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Death By Sex?

The irish Book of the Dead by Jillian Godsil What is it about the Irish and their fascination with death? From wakes to accidents, to death by sex, by misadventure, by time, this new collection of short stories traces a personal approach to death in all its froms. At times funny, stark and poignant, the nine stories will leave the reader wanting more. Buy this book now on Amazon Most Helpful Customer Reviews  Illuminating July 10, 2012 By Shamhorse From a woman who knows how to make a word pack 20 punches this is surely a knock out blow. I think any short story gets its greatest compliment when its read twice just to make sure you missed nothing first time round.

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The day I lost my Bosoms!

The day I lost my bosoms To lose one parent may be regarded as a misfortune: to lose both looks like carelessness, so intoned Lady Bracknell in Wildes’ Importance of being Earnest. So, too it was that I lost both my bosoms to a severe allergic reaction while on a brief break in the sun last week. Well, to be strictly honest, I did not lose my bosoms so much as I could no longer see them without the assistance of a mirror. My eyes had so swollen up as to render me half blind, fully oriental and scared silly my face would never return to my normal occidental self.   Under a hot sun, misfortunes may sometimes look harsher than under a cloudy Irish sky, with all its 50 shades of grey. In the searing heat my skin puckered and grew angry. First a tell tale itchy rash across the top of my arms and then my face began to creak and redden. On day two of a short five day break I knew I was in trouble. That evening, my right eye was puffy as if I had overslept. I kept on touching the skin under my eye, […]

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Friday June 15 – Speaking at the Dotconf

What a conference. This is the third annual dotconf run by the National College of Ireland. It’s all about the web, people in it, doing stuff with it, making stuff for it or simply using it. I can honestly say I have never sat through a more interesting day packed to the brim with interesting people and speakers and thoughts and ideas. The MC was Karlin Lillington from the Irish Times and she was super, enthused and delightful. She told us there were more mobile phones than toothbrushes in the world. Some fact huh? We had Mark Congiusta, and no I still can’t pronounce his name either, from Cisco on the User Experience. That was funny. He mentioned toothbrushes too I think. Then Randall Snare from iQ Content who has apparently read the Pilgrims Progress, she was pretty much on her own in that regard. Curly Dena, or Dena Walker from Irish International was very funny too. She pointed out that if people tell you digital is complex, it’s not. It’s just stuff, more stuff that we hadn’t had before. Then Kirstie McDermott from who told us about Badgers, hot ones. Another theme for the day, even Eamonn Carey […]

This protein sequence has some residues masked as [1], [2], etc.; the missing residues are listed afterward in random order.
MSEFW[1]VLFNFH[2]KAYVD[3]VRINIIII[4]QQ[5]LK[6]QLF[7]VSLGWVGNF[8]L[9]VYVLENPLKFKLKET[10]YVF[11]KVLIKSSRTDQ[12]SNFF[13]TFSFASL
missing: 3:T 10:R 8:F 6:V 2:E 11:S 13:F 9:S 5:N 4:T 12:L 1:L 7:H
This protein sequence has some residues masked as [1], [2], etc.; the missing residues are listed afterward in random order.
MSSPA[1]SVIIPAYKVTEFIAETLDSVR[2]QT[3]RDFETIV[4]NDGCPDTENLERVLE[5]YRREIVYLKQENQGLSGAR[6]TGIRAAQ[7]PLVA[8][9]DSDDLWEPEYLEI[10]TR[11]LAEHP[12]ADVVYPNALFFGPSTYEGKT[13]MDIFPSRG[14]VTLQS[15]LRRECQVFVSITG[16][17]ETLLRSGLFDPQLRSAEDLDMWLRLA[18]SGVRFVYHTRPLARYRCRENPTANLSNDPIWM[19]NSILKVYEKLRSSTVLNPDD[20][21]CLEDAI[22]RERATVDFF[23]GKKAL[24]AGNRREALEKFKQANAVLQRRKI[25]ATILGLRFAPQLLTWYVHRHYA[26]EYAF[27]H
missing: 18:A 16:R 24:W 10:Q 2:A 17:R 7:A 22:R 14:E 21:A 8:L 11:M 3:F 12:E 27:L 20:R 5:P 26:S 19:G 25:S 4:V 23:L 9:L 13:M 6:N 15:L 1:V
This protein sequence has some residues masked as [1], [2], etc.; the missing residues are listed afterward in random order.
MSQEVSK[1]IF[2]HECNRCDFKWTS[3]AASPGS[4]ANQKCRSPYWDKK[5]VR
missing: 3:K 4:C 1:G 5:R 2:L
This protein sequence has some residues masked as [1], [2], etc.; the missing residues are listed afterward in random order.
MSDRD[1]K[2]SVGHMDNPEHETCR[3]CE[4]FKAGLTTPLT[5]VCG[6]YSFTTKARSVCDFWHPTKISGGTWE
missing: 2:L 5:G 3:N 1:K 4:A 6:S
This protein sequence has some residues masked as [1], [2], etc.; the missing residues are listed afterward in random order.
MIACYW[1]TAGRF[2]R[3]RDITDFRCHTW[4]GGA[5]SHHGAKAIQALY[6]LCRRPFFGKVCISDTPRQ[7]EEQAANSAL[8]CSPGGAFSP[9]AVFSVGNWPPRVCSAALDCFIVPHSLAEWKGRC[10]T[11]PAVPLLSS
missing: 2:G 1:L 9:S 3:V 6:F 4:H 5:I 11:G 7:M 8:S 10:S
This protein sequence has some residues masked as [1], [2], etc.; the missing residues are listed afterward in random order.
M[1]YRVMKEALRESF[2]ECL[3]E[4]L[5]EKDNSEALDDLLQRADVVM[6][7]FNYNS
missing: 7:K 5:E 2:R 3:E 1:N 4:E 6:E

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The Late Late 50 Years

“What is your best memory of the Late Late?” I was asked this live on East Coast Radio on Friday morning last, June 1, 2012. I had been invited to join a panel of guests to talk about the news and current affairs. Given that it was the day after the Referendum Vote I supposed the talk to be all about voting patterns and hopes and outcomes. I had also not read a paper in the week unless it was about the voting. I was joined by Parish Priest Fr Martin Cosgrove and Arklow Chamber of Commerce President Irene Sweeney in the Arklow Credit Union building. It too was celebrating – 50 years I understand too, but neither Irene nor Martin had looked at the papers either. We were placed in one corner of the Credit Union but the rest of the room was filling up with people and stalls for their celebration. The noise was rising and it was actually quite hard to hear above the general hum.  Then our host Declan Meehan had taken the wrong exit and arrived literally seconds before we were to go live on air. Now Declan is a consummate professional and he swung […]

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National Volunteering Week – May 14-21

National Volunteering Week – May 14-21 “We all know that volunteering benefits Irish society, but volunteering also has a powerful effect on the volunteer. We recently carried out a survey with 500 active volunteers, 98 per cent of respondents found that volunteering makes them a happier person.” Anna Lee, Chairperson of Volunteer Ireland, (originally published in Volunteering makes us happy. Or perhaps less grumpy. Or maybe able to complain faster! Most parents will volunteer with their children’s hobbies and activities. Typically their children cannot attend leisure activities outside of formal schooling without some form of parental assistance and it becomes a necessity, whether it is coaching the Under 12s, making cakes for the fund raisers or becoming bona fide leaders in the Boy Scouts. It doesn’t mean the politics are any the less or that events run on time, but there is bonding between families and sharing with children. Sometimes volunteering is only for a season. Perhaps your child grows out of their sport or someone else is voted in to a new committee. It does help to spread the load, although of course there are professional volunteering parents and leaders who will stay with the organisation regardless of their children’s […]

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